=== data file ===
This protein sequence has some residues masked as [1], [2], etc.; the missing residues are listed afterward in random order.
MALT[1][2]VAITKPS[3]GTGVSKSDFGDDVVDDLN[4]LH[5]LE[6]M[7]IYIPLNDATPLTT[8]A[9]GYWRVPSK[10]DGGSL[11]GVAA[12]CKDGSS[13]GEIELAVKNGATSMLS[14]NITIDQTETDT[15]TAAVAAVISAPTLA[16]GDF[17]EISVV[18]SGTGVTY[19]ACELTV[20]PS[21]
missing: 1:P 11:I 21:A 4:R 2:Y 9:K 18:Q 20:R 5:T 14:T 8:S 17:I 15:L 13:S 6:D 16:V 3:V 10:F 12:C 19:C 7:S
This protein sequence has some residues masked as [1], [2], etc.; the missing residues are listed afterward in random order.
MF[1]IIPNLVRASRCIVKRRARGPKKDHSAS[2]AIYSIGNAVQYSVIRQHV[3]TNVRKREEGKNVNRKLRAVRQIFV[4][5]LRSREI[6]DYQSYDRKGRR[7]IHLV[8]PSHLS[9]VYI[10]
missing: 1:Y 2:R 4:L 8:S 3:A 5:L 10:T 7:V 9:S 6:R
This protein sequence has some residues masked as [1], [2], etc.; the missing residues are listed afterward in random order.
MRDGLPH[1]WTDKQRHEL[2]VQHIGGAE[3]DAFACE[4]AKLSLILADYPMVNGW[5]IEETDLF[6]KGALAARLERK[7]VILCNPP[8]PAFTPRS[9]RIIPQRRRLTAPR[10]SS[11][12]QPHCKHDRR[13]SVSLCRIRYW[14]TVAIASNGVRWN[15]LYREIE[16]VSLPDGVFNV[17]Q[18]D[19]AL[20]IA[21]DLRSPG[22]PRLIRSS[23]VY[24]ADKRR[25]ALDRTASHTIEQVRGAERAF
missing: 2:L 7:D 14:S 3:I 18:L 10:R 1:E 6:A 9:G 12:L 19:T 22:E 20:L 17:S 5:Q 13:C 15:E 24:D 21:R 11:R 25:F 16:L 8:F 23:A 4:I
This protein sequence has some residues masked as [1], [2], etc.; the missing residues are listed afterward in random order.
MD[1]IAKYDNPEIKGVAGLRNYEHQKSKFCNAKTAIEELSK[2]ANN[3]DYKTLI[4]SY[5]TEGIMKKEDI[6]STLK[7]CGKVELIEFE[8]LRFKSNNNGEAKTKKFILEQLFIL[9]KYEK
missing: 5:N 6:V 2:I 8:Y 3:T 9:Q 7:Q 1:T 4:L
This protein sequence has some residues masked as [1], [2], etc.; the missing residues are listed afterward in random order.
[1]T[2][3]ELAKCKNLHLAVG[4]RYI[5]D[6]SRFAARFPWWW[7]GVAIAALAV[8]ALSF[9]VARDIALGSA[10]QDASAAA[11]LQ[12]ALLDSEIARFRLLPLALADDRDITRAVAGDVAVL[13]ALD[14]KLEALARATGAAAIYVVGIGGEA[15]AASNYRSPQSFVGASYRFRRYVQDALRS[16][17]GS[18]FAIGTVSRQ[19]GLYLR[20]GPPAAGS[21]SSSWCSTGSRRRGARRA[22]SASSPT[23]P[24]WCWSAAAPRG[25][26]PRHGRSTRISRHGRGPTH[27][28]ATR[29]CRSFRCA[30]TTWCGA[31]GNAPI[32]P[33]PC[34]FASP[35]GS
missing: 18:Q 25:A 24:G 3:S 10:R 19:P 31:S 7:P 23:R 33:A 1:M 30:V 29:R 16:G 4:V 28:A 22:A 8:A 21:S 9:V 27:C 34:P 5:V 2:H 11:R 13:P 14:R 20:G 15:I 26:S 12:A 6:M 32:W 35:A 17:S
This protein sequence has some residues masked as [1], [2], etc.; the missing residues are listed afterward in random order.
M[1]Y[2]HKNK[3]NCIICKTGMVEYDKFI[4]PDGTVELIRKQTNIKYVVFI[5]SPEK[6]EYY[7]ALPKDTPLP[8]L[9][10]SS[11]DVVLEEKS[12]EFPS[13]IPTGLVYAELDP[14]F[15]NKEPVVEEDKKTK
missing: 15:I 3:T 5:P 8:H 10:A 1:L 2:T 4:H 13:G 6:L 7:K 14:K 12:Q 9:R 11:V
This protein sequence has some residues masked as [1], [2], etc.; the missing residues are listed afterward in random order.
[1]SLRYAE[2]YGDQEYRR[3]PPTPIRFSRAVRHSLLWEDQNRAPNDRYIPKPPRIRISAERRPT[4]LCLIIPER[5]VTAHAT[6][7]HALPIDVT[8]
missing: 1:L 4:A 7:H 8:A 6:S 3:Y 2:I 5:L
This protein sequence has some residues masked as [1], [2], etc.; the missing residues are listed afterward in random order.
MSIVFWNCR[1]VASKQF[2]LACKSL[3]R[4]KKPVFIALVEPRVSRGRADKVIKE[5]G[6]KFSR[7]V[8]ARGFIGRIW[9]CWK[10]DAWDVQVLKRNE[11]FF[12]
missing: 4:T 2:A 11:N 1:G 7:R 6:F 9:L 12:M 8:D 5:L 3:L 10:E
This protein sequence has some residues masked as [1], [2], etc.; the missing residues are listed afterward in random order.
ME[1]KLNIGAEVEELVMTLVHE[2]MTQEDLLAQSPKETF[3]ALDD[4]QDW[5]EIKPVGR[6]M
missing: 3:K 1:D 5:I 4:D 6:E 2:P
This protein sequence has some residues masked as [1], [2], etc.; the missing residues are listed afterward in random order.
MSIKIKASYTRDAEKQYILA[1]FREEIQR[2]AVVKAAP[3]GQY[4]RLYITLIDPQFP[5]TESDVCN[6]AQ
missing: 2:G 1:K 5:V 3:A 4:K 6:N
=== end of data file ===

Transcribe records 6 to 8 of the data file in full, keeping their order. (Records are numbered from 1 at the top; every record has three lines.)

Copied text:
This protein sequence has some residues masked as [1], [2], etc.; the missing residues are listed afterward in random order.
M[1]Y[2]HKNK[3]NCIICKTGMVEYDKFI[4]PDGTVELIRKQTNIKYVVFI[5]SPEK[6]EYY[7]ALPKDTPLP[8]L[9][10]SS[11]DVVLEEKS[12]EFPS[13]IPTGLVYAELDP[14]F[15]NKEPVVEEDKKTK
missing: 15:I 3:T 5:P 8:H 10:A 1:L 2:T 4:H 13:G 6:L 7:K 14:K 12:Q 9:R 11:V
This protein sequence has some residues masked as [1], [2], etc.; the missing residues are listed afterward in random order.
[1]SLRYAE[2]YGDQEYRR[3]PPTPIRFSRAVRHSLLWEDQNRAPNDRYIPKPPRIRISAERRPT[4]LCLIIPER[5]VTAHAT[6][7]HALPIDVT[8]
missing: 1:L 4:A 7:H 8:A 6:S 3:Y 2:I 5:L
This protein sequence has some residues masked as [1], [2], etc.; the missing residues are listed afterward in random order.
MSIVFWNCR[1]VASKQF[2]LACKSL[3]R[4]KKPVFIALVEPRVSRGRADKVIKE[5]G[6]KFSR[7]V[8]ARGFIGRIW[9]CWK[10]DAWDVQVLKRNE[11]FF[12]
missing: 4:T 2:A 11:N 1:G 7:R 6:F 9:L 12:M 8:D 5:L 3:L 10:E